However, Plaintiffs argue that employers who terminate severance plans retroactively, thereby depriving the former employees of vested severance benefits, violate their fiduciary obligations as administrator. See Deibler, 973 F.2d at 211; Phillips v. Amoco Oil Co., 799 F.2d 1464, 1471 (11th Cir. 1986), cert. denied, 481 U.S. 1016, 95 L. Ed. 2d 500, 107 S. Ct. 1893 (1987). The Plaintiffs' argument fails to consider the purpose and effect of 12 U.S.C. § 1821(e). As the Court has explained, see supra III.A.-III.C., the repudiation of the collective bargaining agreement relates back to the appointment of the receiver pursuant to 12 U.S.C. § 1821(e)(3). Consequently, no severance claims had vested and the FDIC, as plan administrator, was free to terminate the severance plan without violating the fiduciary requirements of ERISA.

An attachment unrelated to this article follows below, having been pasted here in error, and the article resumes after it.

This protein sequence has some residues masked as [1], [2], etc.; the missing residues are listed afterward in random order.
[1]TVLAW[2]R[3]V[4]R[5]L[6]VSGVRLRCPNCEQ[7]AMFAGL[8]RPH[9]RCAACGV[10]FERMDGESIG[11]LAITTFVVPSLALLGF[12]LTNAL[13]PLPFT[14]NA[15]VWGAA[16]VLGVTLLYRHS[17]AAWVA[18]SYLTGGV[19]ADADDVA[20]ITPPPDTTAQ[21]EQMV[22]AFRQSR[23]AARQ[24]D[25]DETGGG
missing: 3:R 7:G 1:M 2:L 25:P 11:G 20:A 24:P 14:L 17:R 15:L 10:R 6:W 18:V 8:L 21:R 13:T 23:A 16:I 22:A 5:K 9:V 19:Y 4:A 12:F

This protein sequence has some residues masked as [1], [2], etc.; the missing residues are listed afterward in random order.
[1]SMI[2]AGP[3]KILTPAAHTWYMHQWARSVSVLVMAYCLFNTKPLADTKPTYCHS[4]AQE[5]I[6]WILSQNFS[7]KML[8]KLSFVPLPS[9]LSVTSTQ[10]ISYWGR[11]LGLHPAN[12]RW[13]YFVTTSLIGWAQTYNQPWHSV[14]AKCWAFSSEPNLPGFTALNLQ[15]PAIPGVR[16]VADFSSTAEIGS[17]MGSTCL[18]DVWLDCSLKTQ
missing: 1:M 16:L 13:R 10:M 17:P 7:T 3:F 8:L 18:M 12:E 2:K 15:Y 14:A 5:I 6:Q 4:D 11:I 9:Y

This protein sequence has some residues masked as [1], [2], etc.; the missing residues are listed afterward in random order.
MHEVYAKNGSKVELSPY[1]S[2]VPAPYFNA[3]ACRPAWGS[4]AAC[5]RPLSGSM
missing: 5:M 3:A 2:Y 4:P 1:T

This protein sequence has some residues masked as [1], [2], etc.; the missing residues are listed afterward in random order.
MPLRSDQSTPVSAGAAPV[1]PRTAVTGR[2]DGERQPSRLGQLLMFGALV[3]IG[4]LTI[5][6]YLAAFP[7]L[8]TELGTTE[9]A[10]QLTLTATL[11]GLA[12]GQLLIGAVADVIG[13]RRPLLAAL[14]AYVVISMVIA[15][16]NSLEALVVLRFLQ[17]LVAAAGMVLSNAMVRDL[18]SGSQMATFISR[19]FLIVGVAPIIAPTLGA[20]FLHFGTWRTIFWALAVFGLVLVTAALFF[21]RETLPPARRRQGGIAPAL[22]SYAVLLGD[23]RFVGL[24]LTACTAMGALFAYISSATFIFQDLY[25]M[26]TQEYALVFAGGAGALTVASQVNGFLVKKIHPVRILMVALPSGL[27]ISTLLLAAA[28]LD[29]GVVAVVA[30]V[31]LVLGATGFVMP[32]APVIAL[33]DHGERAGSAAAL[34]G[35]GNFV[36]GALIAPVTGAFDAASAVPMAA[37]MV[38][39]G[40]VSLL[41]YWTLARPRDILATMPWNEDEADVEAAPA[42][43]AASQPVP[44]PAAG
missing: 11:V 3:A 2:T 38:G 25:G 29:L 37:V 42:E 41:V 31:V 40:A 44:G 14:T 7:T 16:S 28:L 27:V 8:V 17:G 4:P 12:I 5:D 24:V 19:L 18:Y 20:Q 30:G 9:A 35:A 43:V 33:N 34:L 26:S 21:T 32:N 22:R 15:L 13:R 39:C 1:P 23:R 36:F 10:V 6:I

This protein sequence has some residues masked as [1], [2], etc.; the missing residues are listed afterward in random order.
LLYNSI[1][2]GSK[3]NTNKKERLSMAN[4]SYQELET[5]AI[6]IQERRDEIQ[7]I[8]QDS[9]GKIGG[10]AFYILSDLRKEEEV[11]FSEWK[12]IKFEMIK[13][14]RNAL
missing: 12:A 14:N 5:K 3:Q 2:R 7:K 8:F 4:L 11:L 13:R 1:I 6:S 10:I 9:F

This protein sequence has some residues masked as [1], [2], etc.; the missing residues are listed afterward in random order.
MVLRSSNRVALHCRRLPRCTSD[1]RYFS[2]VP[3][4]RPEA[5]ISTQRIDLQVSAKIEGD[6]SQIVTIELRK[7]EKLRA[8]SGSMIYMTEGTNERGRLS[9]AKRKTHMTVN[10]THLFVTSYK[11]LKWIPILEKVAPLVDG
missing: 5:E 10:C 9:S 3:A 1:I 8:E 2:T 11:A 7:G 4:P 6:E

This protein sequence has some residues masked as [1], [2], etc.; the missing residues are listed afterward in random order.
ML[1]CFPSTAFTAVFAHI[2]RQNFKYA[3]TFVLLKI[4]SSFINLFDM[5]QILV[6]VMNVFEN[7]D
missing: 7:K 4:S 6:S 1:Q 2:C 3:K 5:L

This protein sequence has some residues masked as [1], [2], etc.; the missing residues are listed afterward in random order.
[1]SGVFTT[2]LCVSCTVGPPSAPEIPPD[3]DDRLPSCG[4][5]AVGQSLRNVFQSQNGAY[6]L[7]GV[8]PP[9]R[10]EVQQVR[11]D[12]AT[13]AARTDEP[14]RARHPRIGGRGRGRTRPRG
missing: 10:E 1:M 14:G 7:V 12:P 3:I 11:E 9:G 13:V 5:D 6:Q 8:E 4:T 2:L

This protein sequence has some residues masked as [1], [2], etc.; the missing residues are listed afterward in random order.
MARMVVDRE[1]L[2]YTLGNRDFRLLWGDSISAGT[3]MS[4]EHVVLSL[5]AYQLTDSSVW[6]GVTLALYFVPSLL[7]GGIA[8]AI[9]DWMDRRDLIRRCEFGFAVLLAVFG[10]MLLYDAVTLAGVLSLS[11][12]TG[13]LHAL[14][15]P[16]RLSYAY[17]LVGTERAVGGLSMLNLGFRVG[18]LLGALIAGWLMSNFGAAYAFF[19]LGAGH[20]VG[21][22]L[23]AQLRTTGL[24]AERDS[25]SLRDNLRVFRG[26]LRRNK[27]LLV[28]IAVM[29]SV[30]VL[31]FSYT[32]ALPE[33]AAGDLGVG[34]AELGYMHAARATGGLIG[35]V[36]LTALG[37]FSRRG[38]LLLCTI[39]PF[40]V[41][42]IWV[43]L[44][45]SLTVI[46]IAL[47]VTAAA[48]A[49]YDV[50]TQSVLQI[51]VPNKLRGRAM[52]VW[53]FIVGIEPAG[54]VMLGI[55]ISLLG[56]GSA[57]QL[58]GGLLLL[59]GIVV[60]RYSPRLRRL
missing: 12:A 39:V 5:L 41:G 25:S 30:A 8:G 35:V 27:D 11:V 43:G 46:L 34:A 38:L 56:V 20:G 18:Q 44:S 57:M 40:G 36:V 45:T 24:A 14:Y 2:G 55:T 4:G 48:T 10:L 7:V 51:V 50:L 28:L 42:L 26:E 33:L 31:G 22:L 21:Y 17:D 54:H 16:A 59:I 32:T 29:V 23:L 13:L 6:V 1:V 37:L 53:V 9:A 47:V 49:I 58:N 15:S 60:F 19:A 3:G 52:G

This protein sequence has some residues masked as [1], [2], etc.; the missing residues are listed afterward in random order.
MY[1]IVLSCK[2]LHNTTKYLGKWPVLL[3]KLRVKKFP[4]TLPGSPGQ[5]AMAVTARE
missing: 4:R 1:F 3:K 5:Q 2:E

The Plaintiffs claim that "ERISA prohibits what Defendant has sought to do here." Plaintiffs' Memorandum in Support, at 27. However, the two statutes involved do not conflict. ERISA does not forbid the retroactive termination of severance pay. Rather, courts have construed retroactive termination to be a breach of the fiduciary duties of the administrator. See Deibler, 973 F.2d at 211; Phillips, 799 F.2d at 1471. FIRREA may be read as permitting, in the context of a bank receivership, what might otherwise be a breach of fiduciary duty under ERISA. FIRREA enables the receiver to makes decisions in its role as receiver and outside of its role as administrator, just as an employer/administrator may act as an employer in certain contexts. See Plaintiffs' Motion in Support, at 24. So, FIRREA can be taken as modifying the legal standards against which the receiver/administrator's conduct is evaluated.